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Hegel's Critique of Kant$
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Sally Sedgwick

Print publication date: 2012

Print ISBN-13: 9780199698363

Published to Oxford Scholarship Online: May 2012

DOI: 10.1093/acprof:oso/9780199698363.001.0001

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The Question-Begging Nature of Kantian Critique

The Question-Begging Nature of Kantian Critique

Kant on the Arguments of the Antinomies

Chapter:
(p.163) 6 The Question-Begging Nature of Kantian Critique
Source:
Hegel's Critique of Kant
Author(s):

Sally Sedgwick

Publisher:
Oxford University Press
DOI:10.1093/acprof:oso/9780199698363.003.0007

This chapter relies on the foregoing interpretation of Hegel’s critique of Kant to demystify a particular Hegelian criticism, directed at specific Kantian argument: Kant’s treatment of the arguments of the antinomies. It is argued that in complaining of the question-begging nature of Kant’s treatment of the antinomies, Hegel’s aim is to convince us that the expectations Kant brings to his critical reflections cannot be met. In his consideration of the antinomies, Kant assumes he can achieve full awareness of his presuppositions and subject each of them to impartial review. He assumes that he can access a vantage point that is ‘external’ or wholly ‘independent’ from ‘common reality.’ Hegel defends a markedly different account of the nature of critical reflection. He denies that a fully external point of view is available to us: he doubts that any thinker can wholly overleap her age and achieve complete freedom from ‘common reality.’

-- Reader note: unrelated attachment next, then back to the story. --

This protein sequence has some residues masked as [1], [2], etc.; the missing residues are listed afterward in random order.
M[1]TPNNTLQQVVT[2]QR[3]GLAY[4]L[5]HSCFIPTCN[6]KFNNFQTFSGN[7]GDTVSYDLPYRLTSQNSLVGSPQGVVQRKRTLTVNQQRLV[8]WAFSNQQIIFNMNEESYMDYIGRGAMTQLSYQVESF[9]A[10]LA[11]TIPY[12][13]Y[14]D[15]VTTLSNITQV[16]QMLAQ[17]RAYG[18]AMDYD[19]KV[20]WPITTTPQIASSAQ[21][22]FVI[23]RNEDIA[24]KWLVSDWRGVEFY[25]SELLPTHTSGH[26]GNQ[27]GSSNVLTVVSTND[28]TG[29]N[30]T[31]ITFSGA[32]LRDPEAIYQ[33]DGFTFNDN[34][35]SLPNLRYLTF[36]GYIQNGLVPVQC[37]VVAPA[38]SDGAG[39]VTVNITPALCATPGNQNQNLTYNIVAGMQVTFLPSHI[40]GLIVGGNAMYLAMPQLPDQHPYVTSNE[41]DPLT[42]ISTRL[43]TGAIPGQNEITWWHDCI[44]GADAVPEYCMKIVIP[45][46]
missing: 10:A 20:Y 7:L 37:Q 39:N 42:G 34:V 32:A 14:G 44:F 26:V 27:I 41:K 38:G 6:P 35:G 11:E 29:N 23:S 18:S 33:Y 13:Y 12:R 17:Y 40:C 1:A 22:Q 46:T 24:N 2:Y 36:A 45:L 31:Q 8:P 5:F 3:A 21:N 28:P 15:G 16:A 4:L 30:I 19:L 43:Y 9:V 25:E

Keywords:   antinomies, common reality, critical reflection, externality, freedom, independence, question-begging

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